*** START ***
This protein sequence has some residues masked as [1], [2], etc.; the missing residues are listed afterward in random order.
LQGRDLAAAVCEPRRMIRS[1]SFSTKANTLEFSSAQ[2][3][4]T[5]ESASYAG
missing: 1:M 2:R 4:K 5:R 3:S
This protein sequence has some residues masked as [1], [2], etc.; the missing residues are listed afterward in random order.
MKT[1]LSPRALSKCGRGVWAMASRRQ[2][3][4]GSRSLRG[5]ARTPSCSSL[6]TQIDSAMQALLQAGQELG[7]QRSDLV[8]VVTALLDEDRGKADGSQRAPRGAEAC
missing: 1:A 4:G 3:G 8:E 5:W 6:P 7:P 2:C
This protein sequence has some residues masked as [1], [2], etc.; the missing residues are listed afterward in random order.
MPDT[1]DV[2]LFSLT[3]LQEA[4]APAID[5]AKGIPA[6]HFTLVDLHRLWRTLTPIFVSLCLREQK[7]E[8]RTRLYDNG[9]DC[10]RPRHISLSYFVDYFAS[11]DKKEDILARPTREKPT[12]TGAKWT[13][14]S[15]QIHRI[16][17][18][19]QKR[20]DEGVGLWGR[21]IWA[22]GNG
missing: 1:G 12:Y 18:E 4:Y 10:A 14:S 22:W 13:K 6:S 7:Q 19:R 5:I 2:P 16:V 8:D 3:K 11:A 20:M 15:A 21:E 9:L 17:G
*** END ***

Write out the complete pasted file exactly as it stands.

This protein sequence has some residues masked as [1], [2], etc.; the missing residues are listed afterward in random order.
LQGRDLAAAVCEPRRMIRS[1]SFSTKANTLEFSSAQ[2][3][4]T[5]ESASYAG
missing: 1:M 2:R 4:K 5:R 3:S
This protein sequence has some residues masked as [1], [2], etc.; the missing residues are listed afterward in random order.
MKT[1]LSPRALSKCGRGVWAMASRRQ[2][3][4]GSRSLRG[5]ARTPSCSSL[6]TQIDSAMQALLQAGQELG[7]QRSDLV[8]VVTALLDEDRGKADGSQRAPRGAEAC
missing: 1:A 4:G 3:G 8:E 5:W 6:P 7:P 2:C
This protein sequence has some residues masked as [1], [2], etc.; the missing residues are listed afterward in random order.
MPDT[1]DV[2]LFSLT[3]LQEA[4]APAID[5]AKGIPA[6]HFTLVDLHRLWRTLTPIFVSLCLREQK[7]E[8]RTRLYDNG[9]DC[10]RPRHISLSYFVDYFAS[11]DKKEDILARPTREKPT[12]TGAKWT[13][14]S[15]QIHRI[16][17][18][19]QKR[20]DEGVGLWGR[21]IWA[22]GNG
missing: 1:G 12:Y 18:E 4:Y 10:A 14:S 22:W 13:K 6:S 7:Q 19:R 5:I 2:P 16:V 8:D 3:K 11:A 20:M 15:A 21:E 9:L 17:G